Domestic violence offenders could be fit with GPS monitors



CASSELBERRY, Fla. - Investigators said the gunman who went after Casselberry salon employee Marcia Santiago had just gotten an injunction against him, but it did not stop him.

However, Eyewitness News found out more about a new program using GPS monitoring that could better protect domestic violence victims who file injunctions.

The goal of the GPS program is to save lives, even though it would not have prevented Thursday's deadly shooting at a salon in Casselberry.

Santiago was gunman's -- Bradford Baumet's -- ex-girlfriend. She accused him of hurting her and threatening to kill her and had gotten a temporary injunction against him.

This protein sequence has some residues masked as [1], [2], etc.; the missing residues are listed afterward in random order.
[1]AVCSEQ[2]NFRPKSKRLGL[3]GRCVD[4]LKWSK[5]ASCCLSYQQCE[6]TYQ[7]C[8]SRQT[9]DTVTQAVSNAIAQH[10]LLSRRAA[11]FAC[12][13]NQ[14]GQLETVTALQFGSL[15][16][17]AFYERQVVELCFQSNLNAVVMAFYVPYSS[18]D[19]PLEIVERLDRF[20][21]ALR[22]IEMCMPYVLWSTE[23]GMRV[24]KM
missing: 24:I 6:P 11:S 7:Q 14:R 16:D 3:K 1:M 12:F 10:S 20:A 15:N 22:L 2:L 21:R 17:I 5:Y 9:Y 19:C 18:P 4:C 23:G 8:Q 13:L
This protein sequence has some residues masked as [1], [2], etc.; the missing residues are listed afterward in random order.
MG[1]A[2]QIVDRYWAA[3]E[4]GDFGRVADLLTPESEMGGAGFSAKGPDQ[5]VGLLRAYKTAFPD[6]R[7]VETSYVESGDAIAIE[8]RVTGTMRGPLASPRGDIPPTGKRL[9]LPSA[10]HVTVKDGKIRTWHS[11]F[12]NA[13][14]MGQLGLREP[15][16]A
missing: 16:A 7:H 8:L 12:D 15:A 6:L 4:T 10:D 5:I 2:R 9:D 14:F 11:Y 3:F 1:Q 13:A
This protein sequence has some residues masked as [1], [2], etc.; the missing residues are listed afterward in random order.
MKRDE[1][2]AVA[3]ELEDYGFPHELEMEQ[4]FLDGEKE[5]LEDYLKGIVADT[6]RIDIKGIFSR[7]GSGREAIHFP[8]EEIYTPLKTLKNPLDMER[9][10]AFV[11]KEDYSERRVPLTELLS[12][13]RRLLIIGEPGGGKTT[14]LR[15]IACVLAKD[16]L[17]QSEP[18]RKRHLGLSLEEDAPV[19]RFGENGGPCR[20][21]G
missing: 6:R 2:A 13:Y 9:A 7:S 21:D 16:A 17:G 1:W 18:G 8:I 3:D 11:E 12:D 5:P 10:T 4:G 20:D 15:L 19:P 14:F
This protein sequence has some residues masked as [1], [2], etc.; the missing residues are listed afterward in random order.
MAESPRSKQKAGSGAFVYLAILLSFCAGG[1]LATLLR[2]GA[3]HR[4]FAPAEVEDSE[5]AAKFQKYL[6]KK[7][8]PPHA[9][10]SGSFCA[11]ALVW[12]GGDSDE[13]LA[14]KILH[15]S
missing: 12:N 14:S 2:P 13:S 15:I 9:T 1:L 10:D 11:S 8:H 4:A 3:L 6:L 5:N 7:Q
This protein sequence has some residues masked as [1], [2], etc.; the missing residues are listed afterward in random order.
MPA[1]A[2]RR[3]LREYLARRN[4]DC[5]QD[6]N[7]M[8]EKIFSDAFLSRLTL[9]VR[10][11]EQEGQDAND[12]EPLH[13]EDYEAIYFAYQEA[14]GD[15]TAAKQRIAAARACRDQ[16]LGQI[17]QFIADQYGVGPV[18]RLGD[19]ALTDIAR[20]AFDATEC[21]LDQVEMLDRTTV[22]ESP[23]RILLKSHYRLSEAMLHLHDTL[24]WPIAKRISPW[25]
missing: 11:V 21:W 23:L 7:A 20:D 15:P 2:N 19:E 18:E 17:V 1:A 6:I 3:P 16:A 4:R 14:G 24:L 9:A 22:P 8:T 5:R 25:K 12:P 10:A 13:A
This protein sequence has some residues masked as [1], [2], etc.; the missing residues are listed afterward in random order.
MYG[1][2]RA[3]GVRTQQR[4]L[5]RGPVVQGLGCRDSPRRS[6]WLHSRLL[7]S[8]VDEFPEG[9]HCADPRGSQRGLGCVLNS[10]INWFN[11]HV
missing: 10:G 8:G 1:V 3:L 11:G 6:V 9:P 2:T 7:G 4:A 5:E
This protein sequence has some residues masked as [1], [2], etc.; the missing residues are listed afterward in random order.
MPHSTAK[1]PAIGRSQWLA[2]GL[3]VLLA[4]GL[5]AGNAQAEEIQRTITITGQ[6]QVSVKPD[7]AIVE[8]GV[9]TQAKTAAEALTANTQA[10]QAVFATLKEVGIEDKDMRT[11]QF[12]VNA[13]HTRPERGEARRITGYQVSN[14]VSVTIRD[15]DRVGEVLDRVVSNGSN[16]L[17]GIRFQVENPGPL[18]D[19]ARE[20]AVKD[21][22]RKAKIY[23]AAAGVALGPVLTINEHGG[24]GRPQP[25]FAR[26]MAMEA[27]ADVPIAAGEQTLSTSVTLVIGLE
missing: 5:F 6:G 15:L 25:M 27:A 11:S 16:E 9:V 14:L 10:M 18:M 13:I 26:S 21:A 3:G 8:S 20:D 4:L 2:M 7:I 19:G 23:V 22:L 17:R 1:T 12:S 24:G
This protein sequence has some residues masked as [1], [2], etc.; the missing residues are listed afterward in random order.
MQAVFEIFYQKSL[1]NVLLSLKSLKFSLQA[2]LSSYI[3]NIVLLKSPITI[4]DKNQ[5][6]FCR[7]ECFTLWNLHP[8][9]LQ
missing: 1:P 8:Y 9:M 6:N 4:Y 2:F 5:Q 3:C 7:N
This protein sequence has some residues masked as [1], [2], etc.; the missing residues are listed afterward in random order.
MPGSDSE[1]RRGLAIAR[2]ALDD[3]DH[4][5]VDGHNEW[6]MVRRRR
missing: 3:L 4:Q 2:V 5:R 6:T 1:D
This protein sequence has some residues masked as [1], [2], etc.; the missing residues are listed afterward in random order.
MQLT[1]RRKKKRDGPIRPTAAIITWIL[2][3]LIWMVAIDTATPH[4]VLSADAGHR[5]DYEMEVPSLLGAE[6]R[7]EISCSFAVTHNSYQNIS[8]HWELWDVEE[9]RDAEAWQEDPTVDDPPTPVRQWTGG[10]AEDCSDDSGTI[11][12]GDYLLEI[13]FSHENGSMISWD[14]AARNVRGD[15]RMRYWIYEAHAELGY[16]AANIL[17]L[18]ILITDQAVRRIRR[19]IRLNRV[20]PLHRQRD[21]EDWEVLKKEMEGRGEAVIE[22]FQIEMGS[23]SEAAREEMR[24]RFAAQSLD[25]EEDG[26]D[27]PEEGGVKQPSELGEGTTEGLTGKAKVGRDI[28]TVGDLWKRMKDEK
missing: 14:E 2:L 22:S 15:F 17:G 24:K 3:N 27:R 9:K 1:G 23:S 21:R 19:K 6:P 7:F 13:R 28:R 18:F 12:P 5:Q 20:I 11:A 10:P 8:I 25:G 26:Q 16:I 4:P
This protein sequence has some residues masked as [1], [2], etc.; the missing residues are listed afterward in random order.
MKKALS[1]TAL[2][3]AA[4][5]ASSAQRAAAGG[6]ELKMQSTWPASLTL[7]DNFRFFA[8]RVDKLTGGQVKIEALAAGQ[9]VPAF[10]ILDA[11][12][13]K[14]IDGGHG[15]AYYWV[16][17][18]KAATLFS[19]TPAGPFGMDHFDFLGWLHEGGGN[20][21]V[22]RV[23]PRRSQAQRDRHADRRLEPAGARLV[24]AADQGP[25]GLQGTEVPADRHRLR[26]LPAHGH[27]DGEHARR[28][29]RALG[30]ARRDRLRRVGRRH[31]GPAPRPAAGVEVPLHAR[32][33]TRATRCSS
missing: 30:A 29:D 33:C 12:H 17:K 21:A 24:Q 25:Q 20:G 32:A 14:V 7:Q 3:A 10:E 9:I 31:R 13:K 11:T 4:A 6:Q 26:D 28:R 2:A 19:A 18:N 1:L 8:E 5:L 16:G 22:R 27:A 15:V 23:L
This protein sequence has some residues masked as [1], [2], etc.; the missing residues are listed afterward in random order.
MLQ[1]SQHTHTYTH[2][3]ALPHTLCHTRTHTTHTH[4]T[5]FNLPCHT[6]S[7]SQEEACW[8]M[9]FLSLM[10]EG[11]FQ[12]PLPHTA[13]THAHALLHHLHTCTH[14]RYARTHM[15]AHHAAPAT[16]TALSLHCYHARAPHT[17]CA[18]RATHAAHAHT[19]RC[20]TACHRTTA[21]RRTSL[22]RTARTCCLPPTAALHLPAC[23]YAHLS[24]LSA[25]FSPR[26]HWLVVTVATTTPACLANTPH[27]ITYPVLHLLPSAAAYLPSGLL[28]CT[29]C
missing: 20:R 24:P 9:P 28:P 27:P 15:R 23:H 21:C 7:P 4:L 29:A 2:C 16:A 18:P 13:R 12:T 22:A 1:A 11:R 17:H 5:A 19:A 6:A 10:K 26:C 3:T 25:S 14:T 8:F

The two were due in court two hours after the shooting so that a judge could decide whether to make the temporary injunction permanent or lift it.

WFTV asked domestic violence experts whether Baumet could have been held in custody after the temporary injunction was issued until their court hearing and was told it would have violated his rights.

"They're issuing that temp injunction based on an affidavit. You can't take away someone's liberty without due process," said defense attorney Robert Buonauro.

But as for permanent injunctions ordered by judges, Orange County is finalizing a plan to require some abusers to wear GPS monitors that would alert victims when the abusers get dangerously close.

The state-funded program could start within the next two months.